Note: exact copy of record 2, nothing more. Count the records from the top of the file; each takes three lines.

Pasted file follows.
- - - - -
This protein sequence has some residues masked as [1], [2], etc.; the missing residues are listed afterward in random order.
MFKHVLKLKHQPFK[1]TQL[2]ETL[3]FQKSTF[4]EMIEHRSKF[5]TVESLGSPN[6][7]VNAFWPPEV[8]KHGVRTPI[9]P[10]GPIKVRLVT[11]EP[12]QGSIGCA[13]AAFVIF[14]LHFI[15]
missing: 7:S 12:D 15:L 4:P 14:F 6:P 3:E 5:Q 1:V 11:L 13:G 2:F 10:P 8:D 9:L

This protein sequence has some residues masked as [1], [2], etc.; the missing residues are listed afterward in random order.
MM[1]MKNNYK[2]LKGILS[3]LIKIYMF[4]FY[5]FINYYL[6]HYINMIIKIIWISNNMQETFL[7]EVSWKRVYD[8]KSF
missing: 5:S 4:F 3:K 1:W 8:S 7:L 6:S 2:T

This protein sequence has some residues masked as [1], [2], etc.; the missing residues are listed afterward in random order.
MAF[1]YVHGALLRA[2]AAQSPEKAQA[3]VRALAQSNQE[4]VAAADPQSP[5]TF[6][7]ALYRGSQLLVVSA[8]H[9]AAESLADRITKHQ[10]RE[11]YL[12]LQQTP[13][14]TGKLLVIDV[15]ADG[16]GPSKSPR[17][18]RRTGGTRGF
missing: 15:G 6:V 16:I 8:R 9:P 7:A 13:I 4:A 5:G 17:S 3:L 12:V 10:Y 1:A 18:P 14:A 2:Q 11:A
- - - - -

This protein sequence has some residues masked as [1], [2], etc.; the missing residues are listed afterward in random order.
MM[1]MKNNYK[2]LKGILS[3]LIKIYMF[4]FY[5]FINYYL[6]HYINMIIKIIWISNNMQETFL[7]EVSWKRVYD[8]KSF
missing: 5:S 4:F 3:K 1:W 8:S 7:L 6:S 2:T